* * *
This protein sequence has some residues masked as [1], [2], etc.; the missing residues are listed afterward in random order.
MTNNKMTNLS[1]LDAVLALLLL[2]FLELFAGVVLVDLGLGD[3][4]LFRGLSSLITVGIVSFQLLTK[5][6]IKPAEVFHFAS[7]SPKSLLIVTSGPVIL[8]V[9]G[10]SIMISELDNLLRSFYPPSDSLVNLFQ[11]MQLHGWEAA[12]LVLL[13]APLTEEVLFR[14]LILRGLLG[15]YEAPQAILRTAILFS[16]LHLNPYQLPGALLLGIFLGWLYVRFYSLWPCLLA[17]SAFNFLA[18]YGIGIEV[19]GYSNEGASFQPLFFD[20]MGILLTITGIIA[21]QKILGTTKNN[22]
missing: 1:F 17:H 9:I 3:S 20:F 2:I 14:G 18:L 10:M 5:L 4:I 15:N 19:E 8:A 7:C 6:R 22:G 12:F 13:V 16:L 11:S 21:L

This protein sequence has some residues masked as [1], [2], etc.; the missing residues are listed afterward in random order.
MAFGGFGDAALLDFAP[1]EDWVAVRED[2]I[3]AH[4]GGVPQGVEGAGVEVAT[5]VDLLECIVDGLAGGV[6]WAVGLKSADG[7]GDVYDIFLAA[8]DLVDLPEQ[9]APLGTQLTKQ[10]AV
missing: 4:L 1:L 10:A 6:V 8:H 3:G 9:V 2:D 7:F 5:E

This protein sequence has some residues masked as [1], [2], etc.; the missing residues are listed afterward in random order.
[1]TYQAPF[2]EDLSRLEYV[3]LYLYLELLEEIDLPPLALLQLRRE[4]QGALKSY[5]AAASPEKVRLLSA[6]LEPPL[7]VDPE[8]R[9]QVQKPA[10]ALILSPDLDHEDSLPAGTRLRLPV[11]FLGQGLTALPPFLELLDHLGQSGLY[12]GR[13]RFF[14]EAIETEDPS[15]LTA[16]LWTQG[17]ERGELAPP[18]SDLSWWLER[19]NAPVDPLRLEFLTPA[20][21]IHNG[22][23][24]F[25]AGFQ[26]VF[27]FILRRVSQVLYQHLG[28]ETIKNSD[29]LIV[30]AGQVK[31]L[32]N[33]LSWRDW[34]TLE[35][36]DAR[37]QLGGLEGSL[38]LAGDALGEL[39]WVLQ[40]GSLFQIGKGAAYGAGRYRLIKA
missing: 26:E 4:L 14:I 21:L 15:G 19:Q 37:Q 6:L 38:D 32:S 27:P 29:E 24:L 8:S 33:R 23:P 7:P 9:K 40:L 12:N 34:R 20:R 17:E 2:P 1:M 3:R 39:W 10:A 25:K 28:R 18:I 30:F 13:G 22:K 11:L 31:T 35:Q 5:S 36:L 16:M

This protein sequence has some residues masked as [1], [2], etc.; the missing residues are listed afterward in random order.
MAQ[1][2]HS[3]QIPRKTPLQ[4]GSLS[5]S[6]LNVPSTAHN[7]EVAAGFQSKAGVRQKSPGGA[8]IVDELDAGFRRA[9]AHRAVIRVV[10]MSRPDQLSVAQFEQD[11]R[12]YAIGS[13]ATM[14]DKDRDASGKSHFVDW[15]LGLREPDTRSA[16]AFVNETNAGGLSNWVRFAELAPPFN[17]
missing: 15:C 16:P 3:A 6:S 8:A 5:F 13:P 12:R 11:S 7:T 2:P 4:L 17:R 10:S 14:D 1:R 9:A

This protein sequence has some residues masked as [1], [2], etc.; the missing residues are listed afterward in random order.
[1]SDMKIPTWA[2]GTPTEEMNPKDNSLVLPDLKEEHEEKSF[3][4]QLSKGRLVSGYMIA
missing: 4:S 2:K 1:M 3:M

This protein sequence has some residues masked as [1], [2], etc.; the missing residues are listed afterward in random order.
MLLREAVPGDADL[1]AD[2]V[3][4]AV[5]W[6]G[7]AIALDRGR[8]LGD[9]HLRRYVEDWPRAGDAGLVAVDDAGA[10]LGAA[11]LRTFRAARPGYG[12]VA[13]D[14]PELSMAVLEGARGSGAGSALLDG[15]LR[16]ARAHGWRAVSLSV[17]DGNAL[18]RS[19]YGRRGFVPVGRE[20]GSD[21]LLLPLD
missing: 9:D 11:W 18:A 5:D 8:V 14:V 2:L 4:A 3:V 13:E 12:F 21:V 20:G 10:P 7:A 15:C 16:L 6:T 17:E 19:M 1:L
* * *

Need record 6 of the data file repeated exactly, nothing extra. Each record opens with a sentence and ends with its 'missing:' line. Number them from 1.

This protein sequence has some residues masked as [1], [2], etc.; the missing residues are listed afterward in random order.
MLLREAVPGDADL[1]AD[2]V[3][4]AV[5]W[6]G[7]AIALDRGR[8]LGD[9]HLRRYVEDWPRAGDAGLVAVDDAGA[10]LGAA[11]LRTFRAARPGYG[12]VA[13]D[14]PELSMAVLEGARGSGAGSALLDG[15]LR[16]ARAHGWRAVSLSV[17]DGNAL[18]RS[19]YGRRGFVPVGRE[20]GSD[21]LLLPLD
missing: 9:D 11:W 18:A 5:D 8:V 14:V 2:L 4:A 3:V 13:E 12:F 21:V 20:G 10:P 7:A 15:C 16:L 6:T 17:E 19:M 1:L